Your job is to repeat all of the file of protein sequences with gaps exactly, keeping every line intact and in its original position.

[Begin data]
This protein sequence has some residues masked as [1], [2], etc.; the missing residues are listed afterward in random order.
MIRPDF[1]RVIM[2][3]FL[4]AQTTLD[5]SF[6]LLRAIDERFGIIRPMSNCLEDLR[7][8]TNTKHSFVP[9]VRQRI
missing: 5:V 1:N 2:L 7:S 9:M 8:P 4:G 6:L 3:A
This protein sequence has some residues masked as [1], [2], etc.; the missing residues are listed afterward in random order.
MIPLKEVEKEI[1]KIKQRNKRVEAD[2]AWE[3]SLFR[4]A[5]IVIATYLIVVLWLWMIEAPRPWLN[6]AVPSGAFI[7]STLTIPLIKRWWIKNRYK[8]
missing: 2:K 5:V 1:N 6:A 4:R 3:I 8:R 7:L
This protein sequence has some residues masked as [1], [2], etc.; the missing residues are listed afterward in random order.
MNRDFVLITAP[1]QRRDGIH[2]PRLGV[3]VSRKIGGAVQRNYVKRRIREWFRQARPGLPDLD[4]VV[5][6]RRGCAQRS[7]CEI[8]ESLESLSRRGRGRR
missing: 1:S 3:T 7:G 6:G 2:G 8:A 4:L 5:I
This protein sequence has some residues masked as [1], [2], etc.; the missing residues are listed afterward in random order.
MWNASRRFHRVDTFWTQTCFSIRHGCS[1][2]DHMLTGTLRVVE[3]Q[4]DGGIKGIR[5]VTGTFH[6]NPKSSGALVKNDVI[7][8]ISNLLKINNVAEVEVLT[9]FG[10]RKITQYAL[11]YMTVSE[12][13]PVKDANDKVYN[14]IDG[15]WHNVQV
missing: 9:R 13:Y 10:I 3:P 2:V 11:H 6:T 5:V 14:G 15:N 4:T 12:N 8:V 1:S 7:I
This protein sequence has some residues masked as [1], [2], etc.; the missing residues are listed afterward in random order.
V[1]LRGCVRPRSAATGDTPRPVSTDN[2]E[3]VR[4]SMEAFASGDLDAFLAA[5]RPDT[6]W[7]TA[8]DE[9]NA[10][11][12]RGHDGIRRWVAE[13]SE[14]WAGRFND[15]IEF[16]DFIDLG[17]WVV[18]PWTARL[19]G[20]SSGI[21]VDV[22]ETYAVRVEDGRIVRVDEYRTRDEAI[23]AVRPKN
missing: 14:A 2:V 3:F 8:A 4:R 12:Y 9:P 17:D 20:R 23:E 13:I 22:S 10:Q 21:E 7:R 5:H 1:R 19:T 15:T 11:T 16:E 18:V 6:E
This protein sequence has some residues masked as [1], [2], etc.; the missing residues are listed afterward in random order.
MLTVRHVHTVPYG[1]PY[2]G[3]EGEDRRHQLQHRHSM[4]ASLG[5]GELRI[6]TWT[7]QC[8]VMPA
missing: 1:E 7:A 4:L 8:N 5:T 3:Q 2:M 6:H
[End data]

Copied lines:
This protein sequence has some residues masked as [1], [2], etc.; the missing residues are listed afterward in random order.
MIRPDF[1]RVIM[2][3]FL[4]AQTTLD[5]SF[6]LLRAIDERFGIIRPMSNCLEDLR[7][8]TNTKHSFVP[9]VRQRI
missing: 5:V 1:N 2:L 7:S 9:M 8:P 4:G 6:L 3:A
This protein sequence has some residues masked as [1], [2], etc.; the missing residues are listed afterward in random order.
MIPLKEVEKEI[1]KIKQRNKRVEAD[2]AWE[3]SLFR[4]A[5]IVIATYLIVVLWLWMIEAPRPWLN[6]AVPSGAFI[7]STLTIPLIKRWWIKNRYK[8]
missing: 2:K 5:V 1:N 6:A 4:R 3:I 8:R 7:L
This protein sequence has some residues masked as [1], [2], etc.; the missing residues are listed afterward in random order.
MNRDFVLITAP[1]QRRDGIH[2]PRLGV[3]VSRKIGGAVQRNYVKRRIREWFRQARPGLPDLD[4]VV[5][6]RRGCAQRS[7]CEI[8]ESLESLSRRGRGRR
missing: 1:S 3:T 7:G 6:G 2:G 8:A 4:L 5:I
This protein sequence has some residues masked as [1], [2], etc.; the missing residues are listed afterward in random order.
MWNASRRFHRVDTFWTQTCFSIRHGCS[1][2]DHMLTGTLRVVE[3]Q[4]DGGIKGIR[5]VTGTFH[6]NPKSSGALVKNDVI[7][8]ISNLLKINNVAEVEVLT[9]FG[10]RKITQYAL[11]YMTVSE[12][13]PVKDANDKVYN[14]IDG[15]WHNVQV
missing: 9:R 13:Y 10:I 3:P 2:V 11:H 6:T 5:V 14:G 15:N 4:T 12:N 8:V 1:S 7:I
This protein sequence has some residues masked as [1], [2], etc.; the missing residues are listed afterward in random order.
V[1]LRGCVRPRSAATGDTPRPVSTDN[2]E[3]VR[4]SMEAFASGDLDAFLAA[5]RPDT[6]W[7]TA[8]DE[9]NA[10][11][12]RGHDGIRRWVAE[13]SE[14]WAGRFND[15]IEF[16]DFIDLG[17]WVV[18]PWTARL[19]G[20]SSGI[21]VDV[22]ETYAVRVEDGRIVRVDEYRTRDEAI[23]AVRPKN
missing: 14:A 2:V 3:F 8:A 4:R 12:Y 9:P 17:D 20:R 23:E 13:I 22:S 10:Q 21:E 7:R 5:H 1:R 19:T 15:T 11:T 16:E 18:V 6:E
This protein sequence has some residues masked as [1], [2], etc.; the missing residues are listed afterward in random order.
MLTVRHVHTVPYG[1]PY[2]G[3]EGEDRRHQLQHRHSM[4]ASLG[5]GELRI[6]TWT[7]QC[8]VMPA
missing: 1:E 7:A 4:L 8:N 5:T 3:Q 2:M 6:H